I guess I’m a typical sports fan. I cheer for the home team and am happy when they win. I cheer against the “bad guys” and am happy when they lose. Although sometimes the “bad guys” are considered bad only because they’re so good and seem to win all the time. (You know whom I’m talking about, right?)
I enjoy watching professional sports on TV, especially football, golf, baseball and occasionally hockey. Someone once asked me how I could watch golf on TV because it’s “so slow.” I answered that whether I’m watching golf or football, I’m moving at the same speed!
Notice that I didn’t mention basketball in my list of favorite sports, and there’s a reason for that lacuna. I think it’s because growing up in Pittsburgh I had little exposure to the game. There was no professional basketball team in Pittsburgh except the short-lived “Pittsburgh Rens,” who played in the American Basketball League from 1961-1963. We didn’t play basketball in our neighborhood or school; there were no courts in our playgrounds or hoops in our driveways. Basketball just wasn’t on the radar and I’m sure that my apathy to the game today derives from that early experience.
But this is a column about faith and religion, not sports. And the point is that what we learn as children often impacts us later in life, in religion as well as in sports.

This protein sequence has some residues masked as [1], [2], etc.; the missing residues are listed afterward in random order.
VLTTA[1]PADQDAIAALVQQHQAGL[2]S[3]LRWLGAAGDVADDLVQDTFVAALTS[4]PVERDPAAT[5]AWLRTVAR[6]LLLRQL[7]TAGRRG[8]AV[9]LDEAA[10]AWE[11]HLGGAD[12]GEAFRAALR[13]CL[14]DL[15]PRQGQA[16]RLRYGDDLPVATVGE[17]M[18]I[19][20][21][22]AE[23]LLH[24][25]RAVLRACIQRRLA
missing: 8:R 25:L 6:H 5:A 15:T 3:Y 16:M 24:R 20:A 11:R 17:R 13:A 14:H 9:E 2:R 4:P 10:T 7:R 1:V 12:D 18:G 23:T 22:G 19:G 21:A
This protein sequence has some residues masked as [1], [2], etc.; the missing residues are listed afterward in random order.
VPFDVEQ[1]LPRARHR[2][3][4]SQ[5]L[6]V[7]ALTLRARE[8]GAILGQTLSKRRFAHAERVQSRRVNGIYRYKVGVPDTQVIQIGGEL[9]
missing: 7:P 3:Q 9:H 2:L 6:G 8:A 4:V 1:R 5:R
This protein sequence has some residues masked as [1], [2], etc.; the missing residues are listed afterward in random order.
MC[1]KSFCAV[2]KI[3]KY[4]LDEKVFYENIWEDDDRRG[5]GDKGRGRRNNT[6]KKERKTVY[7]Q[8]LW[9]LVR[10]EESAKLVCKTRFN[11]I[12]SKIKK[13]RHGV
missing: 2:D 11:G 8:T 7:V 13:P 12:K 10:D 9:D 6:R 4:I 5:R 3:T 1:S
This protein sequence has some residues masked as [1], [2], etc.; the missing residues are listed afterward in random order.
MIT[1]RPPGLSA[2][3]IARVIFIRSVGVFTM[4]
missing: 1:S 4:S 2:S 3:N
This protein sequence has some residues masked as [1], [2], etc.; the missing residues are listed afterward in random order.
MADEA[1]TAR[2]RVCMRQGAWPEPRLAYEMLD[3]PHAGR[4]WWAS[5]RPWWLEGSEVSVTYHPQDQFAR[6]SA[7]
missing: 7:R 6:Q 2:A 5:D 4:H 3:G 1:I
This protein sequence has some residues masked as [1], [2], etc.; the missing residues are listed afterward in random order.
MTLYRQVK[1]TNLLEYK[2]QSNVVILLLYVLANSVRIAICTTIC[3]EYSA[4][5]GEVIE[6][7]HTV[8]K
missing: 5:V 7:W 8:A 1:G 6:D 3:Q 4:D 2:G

Most devout Catholics will quickly and proudly point to their early experiences of Catholicism as the foundation of their faith. They learned from their parents and grandparents, from their parish priests and the sisters teaching in elementary school.
It was as children that they learned their prayers, and the importance of Sunday Mass and monthly confession; that they memorized the Ten Commandments and precepts of the Church; that they first experienced the Stations of the Cross, Benediction of the Blessed Sacrament and First Friday devotions; that they heard about guardian angels and patron saints and developed a devotion to them. Say what you want about the Baltimore Catechism, but it provided a strong and clear foundation on which to build our faith.
The lesson is that the imitation of Christ begins at an early age. Children will carry with them throughout their entire lives what they first learned at home. So parents, as the song says, “teach your children well.”
Something to think about: What is your earliest memory of the Catholic Faith?
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